"Whenever I go into a restaurant, I order both a chicken and an egg to see which comes first"

Monday, December 30, 2013

Surrogacy And The Free Market

Dr. Nayna Patel is the Director of the Akanksha Infertility Clinic in India, an institution which sponsors surrogacy.  She selects Indian women to act as surrogate mothers for Western infertile couples.

The surrogate mothers are extremely well paid ($10,000) for bringing a baby to term plus room, board, medical supervision and attention, medicine and supplements, and social care.  The stipend is three times what a woman would make in Bihar and almost double that in more prosperous states.  In an extensive interview with the BBC (Hard Talk 12.30.13), Dr. Patel explained the procedures put in place at her clinic to assure legal protection for both parties, state-of-the art medical services, and a comfortable, open, and accommodating home environment for the surrogate mother.

Dr. Patel spoke of the surrogacy in terms of a business model.  Surrogate mothers ‘work’ for their pay just as any other Indian would, and compensation has been determined by an assessment of supply and demand, comparative values of labor, attendant costs, reasonable profit, and market prices.  Her costs are very low compared to surrogacy services in the United States which at current prices is approximately $100,000.  Western couples can be assured that their baby (and the surrogate mother) will receive top-quality, international-standard OB/GYN care since India has raised its medical standards high enough to become an international center for elective surgical procedures.

In short, says Dr. Patel, everyone is happy.  The surrogate mother has received a generous stipend which can be used to provide for her family, giving her children the opportunity for an education and the chance to rise far above their current socio-economic status; to be used as seed money for small business; or, at the least, to provide a level of comfort and security they have never enjoyed.

The Western couple is happy because they finally can have a child, and know that with the clinic’s rigorous screening, they can be as assured as anyone of a normal, healthy, baby.

Dr. Patel is satisfied because she has created a successful business and at the same time provided invaluable rewards to both ‘genetic parents’ and surrogate mothers.

So why should there be any debate?  Stephen Sackur, the BBC Hard Talk interviewer, suggested that Dr. Patel was being disingenuous at best and misleading at worst because she was dressing an exploitative practice in pretty clothes. Women who become surrogate mothers have no freedom of choice in the matter and cannot refuse this staggeringly lucrative opportunity. Furthermore, they are illiterate peasants who cannot understand the nature of the contract.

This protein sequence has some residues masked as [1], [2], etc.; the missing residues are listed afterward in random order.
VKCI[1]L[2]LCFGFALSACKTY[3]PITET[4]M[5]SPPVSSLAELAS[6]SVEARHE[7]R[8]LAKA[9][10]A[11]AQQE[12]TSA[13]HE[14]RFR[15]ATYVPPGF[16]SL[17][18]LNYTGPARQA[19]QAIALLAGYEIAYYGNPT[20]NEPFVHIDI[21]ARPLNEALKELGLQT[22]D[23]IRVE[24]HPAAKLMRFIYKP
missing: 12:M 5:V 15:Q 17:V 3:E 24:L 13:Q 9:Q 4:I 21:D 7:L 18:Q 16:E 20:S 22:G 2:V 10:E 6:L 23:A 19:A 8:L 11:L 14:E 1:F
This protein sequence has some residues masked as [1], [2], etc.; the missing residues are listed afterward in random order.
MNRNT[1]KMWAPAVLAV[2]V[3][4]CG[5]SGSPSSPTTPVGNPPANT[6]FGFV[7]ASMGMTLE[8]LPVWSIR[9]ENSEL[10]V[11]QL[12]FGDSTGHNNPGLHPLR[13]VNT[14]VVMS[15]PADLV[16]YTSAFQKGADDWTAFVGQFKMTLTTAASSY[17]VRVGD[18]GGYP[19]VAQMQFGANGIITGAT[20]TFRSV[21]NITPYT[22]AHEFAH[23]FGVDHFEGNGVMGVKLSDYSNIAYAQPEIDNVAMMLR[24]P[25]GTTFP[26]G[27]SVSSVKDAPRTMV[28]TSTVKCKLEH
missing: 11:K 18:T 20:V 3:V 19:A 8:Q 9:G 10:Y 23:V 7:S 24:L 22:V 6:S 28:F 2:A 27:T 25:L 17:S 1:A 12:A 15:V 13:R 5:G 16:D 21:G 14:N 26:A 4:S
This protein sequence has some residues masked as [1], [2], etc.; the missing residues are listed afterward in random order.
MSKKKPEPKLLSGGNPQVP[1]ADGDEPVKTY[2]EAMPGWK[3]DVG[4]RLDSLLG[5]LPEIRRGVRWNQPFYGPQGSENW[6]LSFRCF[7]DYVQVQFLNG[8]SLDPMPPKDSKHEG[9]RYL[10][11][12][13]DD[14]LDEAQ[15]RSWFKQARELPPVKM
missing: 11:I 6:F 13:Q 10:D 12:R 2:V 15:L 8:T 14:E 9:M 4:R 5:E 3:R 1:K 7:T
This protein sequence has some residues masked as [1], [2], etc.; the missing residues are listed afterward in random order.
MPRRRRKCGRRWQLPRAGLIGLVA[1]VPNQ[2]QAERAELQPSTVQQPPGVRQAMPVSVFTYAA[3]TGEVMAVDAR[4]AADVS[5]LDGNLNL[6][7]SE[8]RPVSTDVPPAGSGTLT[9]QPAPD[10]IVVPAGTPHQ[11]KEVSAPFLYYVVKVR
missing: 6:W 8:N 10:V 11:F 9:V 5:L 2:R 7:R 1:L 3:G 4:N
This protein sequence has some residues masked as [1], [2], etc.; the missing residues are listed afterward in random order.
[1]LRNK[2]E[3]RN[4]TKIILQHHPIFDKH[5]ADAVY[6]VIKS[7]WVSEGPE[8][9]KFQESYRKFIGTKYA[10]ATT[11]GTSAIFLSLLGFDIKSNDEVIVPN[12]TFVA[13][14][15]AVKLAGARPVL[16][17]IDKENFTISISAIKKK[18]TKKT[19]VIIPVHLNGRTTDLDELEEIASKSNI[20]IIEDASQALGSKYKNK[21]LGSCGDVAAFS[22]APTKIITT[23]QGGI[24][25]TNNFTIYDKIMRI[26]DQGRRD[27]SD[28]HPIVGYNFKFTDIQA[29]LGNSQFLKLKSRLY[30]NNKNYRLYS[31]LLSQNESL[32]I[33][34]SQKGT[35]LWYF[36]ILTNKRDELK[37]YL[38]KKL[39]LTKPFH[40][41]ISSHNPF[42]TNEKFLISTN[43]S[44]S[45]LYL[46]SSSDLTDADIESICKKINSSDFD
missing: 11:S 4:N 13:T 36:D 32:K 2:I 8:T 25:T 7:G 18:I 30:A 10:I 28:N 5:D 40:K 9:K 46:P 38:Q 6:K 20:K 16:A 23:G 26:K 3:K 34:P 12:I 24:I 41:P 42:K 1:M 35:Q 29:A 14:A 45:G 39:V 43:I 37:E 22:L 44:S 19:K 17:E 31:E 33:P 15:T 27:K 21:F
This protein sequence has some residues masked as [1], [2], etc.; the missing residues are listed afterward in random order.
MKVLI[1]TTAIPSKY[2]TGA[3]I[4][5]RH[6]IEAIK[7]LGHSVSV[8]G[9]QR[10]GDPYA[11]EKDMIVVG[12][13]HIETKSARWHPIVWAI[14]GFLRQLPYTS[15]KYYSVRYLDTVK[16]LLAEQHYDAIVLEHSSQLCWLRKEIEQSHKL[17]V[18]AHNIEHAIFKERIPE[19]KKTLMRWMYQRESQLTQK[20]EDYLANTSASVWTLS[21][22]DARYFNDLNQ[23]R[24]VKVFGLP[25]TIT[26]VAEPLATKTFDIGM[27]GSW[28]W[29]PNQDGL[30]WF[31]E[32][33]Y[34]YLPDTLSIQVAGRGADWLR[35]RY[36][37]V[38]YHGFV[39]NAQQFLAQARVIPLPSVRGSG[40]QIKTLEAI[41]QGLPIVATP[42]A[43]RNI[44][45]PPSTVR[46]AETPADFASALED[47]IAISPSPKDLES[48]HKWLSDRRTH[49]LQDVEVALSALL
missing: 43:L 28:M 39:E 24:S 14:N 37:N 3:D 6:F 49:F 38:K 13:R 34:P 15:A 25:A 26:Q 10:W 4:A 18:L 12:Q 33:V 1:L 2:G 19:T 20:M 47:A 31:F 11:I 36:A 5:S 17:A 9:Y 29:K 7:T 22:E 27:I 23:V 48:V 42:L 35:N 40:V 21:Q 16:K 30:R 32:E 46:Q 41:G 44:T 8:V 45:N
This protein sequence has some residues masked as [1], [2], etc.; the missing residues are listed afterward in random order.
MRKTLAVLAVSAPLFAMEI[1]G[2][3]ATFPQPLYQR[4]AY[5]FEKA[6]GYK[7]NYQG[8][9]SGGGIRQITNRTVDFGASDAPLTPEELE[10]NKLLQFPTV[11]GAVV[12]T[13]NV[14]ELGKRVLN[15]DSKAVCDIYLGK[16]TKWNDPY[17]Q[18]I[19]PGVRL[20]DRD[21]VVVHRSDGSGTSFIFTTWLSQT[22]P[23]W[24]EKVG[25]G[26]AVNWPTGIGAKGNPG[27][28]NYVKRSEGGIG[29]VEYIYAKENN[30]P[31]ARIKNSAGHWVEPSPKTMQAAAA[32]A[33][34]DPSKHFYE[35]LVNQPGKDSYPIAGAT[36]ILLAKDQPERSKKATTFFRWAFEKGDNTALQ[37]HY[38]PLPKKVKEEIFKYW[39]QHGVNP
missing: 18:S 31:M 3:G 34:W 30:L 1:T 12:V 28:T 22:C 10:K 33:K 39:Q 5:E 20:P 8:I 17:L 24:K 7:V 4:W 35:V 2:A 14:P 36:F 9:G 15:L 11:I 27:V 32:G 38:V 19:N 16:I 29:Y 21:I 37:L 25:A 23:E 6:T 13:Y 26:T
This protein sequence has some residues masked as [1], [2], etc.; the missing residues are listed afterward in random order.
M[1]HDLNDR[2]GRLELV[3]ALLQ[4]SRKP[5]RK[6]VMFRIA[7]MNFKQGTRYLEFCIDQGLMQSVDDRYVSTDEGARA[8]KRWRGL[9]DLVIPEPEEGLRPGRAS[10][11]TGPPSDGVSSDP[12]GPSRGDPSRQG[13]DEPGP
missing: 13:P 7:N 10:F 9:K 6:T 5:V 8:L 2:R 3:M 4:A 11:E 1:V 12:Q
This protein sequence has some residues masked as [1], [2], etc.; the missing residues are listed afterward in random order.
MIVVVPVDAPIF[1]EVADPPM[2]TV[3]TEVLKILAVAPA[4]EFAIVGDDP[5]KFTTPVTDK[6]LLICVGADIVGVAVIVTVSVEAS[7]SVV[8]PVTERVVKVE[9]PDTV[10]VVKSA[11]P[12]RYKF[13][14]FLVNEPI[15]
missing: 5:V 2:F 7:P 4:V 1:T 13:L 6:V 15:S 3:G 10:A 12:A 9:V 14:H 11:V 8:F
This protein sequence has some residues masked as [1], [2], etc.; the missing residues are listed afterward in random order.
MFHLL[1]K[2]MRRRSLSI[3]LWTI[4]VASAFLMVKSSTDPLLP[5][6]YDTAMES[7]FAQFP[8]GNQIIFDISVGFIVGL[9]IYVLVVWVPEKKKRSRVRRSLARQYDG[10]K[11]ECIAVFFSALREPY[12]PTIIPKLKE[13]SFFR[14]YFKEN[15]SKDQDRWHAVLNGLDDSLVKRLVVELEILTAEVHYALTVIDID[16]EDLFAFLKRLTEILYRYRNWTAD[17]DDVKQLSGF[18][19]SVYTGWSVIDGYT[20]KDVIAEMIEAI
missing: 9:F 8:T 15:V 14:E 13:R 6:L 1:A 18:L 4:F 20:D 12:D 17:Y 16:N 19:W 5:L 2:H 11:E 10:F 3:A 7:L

This is, of course, nonsense. Freedom of choice means exactly that. No woman is forced to become a surrogate mother, and if the choice is made perfectly clear – that is, if the woman understands exactly what she will be contracted to do – then there is no question of unethical coercion. No one has suggested that the Akanksha Clinic has done otherwise. Although some religious critics might share the sentiment that motherhood is sacred, and that God’s intentions should never be ignored or his laws violated, most economists would agree that children have economic value and that surrogacy is but one expression of this valuation.

Children have always been first and foremost economic units. Children have provided the additional labor required to sustain the family, to provide for the welfare of aged parents, to add status and privilege. 

Only in today’s modern developed societies have the costs of raising children exceeded the benefits.  There is no logical reason why families should continue to have children. The countries of Western Europe, faced with severe drops in fertility rates among native-born citizens, have offered bonuses and other benefits for each additional child.  In other words, they have acknowledged the economic nature of children and have intervened in the market by way of subsidy.

A negative expression of this valuation of children is the high abortion rates in the developing world, especially for girls. When the number of children exceeds their economic value, women abort; and in male-centered cultures, abortion becomes gender-specific.  Abortion is no less common in industrialized countries where well-off women abort because a child would interfere with their professional careers and increasing income.

Unless one is mystical, religious or both, procreation is essentially an economic matter. While the value of each individual child may vary, their fungibility does not – every child is a commodity to be managed for the greatest return.  The value of a surrogate child in India is $10,000.  In the US it is $100,000. The incremental value of an additional child decreases as family income rises. White children have more value than black ones on the adoption market. The eggs donated by Harvard students have more value than those from West Appalachia Community College.

In other words, without the supernatural overlay, surrogacy is a perfectly legitimate and logical human activity and should be encouraged.

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